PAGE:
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Tuesday, August 29, 2017

Ipoh – The Untold Story


This post was long overdue. We had been to Ipoh, Perak in Malaysia way back, but I couldn’t write about it. We were intrigued with a fact that Lonely Planet rated this Malaysian old quaint city to be one of their favourite travel destinations in Asia and we really found out that indeed, it needs a proper stop-over.


Ipoh- streets 

We didn’t put Ipoh over a pedestal, when we were visiting this city. We went there with open mind. We took one of the easiest transport medium, those coach buses from Kuala Lumpur central bus stations. The journey was relaxing. The bus took its detour passing through Cameron Highland Valley and the view was very refreshing with clouds hanging over lush green mountains.

We checked into our apart-hotel, we call these apart-hotel as ‘home-stays’ over here in Malaysia. And it had all the facilities of being in a home away from home. So one can cook, watch TV and sleep aimlessly.
Ipoh- view from our home-stay 

Ipoh has so many untold stories, stories from far away unknown lands. Stories about Chinese Hakka immigrants in search of better prospects in a foreign land. Immigration is not a new age thing, it has been going on for many centuries. People have flocked to new places in search of better livelihood.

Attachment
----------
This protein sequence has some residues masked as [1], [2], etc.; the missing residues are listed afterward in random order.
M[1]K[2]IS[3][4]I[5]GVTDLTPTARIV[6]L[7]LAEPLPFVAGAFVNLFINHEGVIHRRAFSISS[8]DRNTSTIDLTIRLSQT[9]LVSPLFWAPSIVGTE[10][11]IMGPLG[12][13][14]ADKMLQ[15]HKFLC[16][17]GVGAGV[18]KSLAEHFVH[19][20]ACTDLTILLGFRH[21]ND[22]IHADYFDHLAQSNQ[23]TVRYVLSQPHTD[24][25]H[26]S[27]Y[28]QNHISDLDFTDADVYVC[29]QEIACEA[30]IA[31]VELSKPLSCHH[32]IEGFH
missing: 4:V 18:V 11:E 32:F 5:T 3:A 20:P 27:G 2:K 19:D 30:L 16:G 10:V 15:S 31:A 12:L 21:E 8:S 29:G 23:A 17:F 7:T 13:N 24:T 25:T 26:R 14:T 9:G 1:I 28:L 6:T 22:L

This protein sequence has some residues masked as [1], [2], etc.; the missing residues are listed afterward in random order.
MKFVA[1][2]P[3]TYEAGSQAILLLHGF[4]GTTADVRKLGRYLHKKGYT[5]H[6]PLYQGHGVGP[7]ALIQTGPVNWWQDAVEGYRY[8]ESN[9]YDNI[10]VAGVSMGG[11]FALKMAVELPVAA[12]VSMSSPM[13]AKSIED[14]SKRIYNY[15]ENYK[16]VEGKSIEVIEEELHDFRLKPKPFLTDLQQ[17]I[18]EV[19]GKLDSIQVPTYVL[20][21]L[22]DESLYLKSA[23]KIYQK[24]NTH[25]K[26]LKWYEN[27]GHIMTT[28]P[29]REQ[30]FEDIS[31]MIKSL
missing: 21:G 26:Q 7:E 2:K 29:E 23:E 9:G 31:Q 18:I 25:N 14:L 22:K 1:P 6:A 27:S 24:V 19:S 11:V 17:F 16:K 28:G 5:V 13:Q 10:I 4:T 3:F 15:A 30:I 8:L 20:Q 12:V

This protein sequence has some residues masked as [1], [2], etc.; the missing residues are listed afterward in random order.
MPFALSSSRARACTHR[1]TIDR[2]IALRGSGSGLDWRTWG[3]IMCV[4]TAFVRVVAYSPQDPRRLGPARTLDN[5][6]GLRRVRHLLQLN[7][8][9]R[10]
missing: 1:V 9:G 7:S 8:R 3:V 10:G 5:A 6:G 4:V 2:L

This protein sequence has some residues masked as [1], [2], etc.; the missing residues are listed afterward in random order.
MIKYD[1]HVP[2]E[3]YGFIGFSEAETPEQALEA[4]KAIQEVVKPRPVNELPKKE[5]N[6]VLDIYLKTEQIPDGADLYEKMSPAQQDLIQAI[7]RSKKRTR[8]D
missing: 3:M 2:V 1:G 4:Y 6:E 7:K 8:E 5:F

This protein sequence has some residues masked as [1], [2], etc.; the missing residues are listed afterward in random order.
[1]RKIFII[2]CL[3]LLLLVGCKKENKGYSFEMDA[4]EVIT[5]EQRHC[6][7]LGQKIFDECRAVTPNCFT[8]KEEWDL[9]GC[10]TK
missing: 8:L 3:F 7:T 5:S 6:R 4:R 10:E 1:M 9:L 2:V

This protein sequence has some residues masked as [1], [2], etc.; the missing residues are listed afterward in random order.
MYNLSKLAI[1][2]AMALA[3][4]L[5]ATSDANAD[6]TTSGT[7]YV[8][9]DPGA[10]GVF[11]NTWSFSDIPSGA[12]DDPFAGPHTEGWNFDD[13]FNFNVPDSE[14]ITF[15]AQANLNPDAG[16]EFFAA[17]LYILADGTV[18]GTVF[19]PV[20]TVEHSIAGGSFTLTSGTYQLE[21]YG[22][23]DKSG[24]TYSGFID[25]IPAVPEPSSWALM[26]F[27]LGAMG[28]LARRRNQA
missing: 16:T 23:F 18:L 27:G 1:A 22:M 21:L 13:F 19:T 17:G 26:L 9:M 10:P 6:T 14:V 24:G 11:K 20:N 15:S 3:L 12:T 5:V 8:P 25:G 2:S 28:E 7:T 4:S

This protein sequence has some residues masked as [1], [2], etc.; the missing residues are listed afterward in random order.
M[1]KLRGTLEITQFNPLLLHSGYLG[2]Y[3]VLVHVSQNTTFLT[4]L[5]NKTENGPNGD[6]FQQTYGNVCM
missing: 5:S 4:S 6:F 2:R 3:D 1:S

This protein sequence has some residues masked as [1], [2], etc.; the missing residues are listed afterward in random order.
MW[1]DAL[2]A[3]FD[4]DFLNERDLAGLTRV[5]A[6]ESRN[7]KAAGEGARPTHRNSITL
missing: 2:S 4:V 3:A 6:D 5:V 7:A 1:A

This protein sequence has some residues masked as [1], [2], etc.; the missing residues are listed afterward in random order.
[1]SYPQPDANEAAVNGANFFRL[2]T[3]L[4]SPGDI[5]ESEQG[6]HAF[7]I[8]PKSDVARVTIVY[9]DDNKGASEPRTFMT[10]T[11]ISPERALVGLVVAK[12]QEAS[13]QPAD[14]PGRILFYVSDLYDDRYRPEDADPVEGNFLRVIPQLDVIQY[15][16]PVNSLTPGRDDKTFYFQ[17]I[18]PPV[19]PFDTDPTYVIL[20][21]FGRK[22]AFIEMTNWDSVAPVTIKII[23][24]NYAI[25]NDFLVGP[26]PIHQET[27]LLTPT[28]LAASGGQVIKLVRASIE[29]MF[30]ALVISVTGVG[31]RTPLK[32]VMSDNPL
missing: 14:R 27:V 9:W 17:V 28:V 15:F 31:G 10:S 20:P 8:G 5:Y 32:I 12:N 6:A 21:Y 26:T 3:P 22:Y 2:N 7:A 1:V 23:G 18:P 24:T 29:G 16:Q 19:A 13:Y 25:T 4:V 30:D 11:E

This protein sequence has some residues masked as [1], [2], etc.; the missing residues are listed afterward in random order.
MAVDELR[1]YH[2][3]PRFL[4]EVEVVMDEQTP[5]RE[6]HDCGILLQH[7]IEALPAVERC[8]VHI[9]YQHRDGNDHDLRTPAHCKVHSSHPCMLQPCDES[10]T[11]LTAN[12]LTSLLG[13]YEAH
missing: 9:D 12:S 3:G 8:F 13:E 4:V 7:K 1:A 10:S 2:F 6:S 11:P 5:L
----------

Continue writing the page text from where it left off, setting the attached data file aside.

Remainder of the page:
Chinese Hakka immigrants brought varied food habits with them as well. 

The food that we eat today, we just generalize them as Chinese food specially Indo-Chinese food, but we have so many variations from Chinese cuisines. Hakka cuisine is different from Cantonese style recipes. And then we have Malaysian-Chinese cuisine, which again is modified version of food from Hakka immigrants here in Ipoh. 
These people settled here, married in to local people and laid path-ways for many new innovations in food habits. The tin industry in this region slowly started showing much progress and with that came wealth for these immigrants here in Ipoh region.

Inside Han Chin Pet Soo museum

For this in-depth and many untold stories, one should visit Ipoh’s Han Chin Pet Soo museum which 
harbours Chinese Hakka tin mining history located near Kinta river. 


Ho Yan Hor and Han Chin Pet Soo museum - history of Ipoh 


And also Ho Yan Hor museum lying just beside Han Chin Pet Soo museum. Both had some history lessons for all, if one has interest in knowing history of Ipoh.

Take a walk in the old downtown of Ipoh, it will take you to the colonial era with explicit buildings and great architecture to look upon, but don’t forget to take an umbrella with you, weather here in this part is tropical, so one can find themselves all wet, if you don’t keep an umbrella.


Ipoh - street art 



There are some maps available from Ipoh tourist centre and also maps of walking trails. We took the Ipoh Art trail covering many wall paintings. The downtown Ipoh has its fair share of history and heritage. 

Ipoh- Art Murals 

Old town white coffee company in collaboration with Lithuanian artist Ernst Zacharevic has come up with 8 mural artwork on the building walls located in old town of Ipoh. We came across couple of them while strolling in downtown Ipoh.


Ipoh- Street art